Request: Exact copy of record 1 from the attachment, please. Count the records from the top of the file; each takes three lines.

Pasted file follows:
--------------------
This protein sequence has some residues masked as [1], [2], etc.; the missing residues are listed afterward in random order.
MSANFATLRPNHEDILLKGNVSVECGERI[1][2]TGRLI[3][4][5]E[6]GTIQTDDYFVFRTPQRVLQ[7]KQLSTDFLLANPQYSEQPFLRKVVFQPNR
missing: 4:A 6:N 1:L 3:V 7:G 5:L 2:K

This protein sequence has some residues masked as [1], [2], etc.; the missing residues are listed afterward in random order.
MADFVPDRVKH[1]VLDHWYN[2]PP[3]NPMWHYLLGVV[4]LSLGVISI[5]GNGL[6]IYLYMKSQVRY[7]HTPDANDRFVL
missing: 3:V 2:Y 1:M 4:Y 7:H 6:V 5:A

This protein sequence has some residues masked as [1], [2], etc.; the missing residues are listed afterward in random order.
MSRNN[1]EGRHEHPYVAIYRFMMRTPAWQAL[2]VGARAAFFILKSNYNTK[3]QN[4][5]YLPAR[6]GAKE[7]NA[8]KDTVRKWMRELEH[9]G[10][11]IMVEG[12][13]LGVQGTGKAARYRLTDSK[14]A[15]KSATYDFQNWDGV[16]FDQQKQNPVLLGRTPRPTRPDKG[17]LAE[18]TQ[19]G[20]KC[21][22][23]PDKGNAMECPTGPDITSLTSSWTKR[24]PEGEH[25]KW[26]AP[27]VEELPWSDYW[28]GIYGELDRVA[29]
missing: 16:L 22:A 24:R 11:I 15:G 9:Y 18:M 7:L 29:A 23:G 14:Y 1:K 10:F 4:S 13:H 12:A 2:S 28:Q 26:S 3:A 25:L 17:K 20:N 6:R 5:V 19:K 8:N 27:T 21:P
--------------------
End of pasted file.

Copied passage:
This protein sequence has some residues masked as [1], [2], etc.; the missing residues are listed afterward in random order.
MSANFATLRPNHEDILLKGNVSVECGERI[1][2]TGRLI[3][4][5]E[6]GTIQTDDYFVFRTPQRVLQ[7]KQLSTDFLLANPQYSEQPFLRKVVFQPNR
missing: 4:A 6:N 1:L 3:V 7:G 5:L 2:K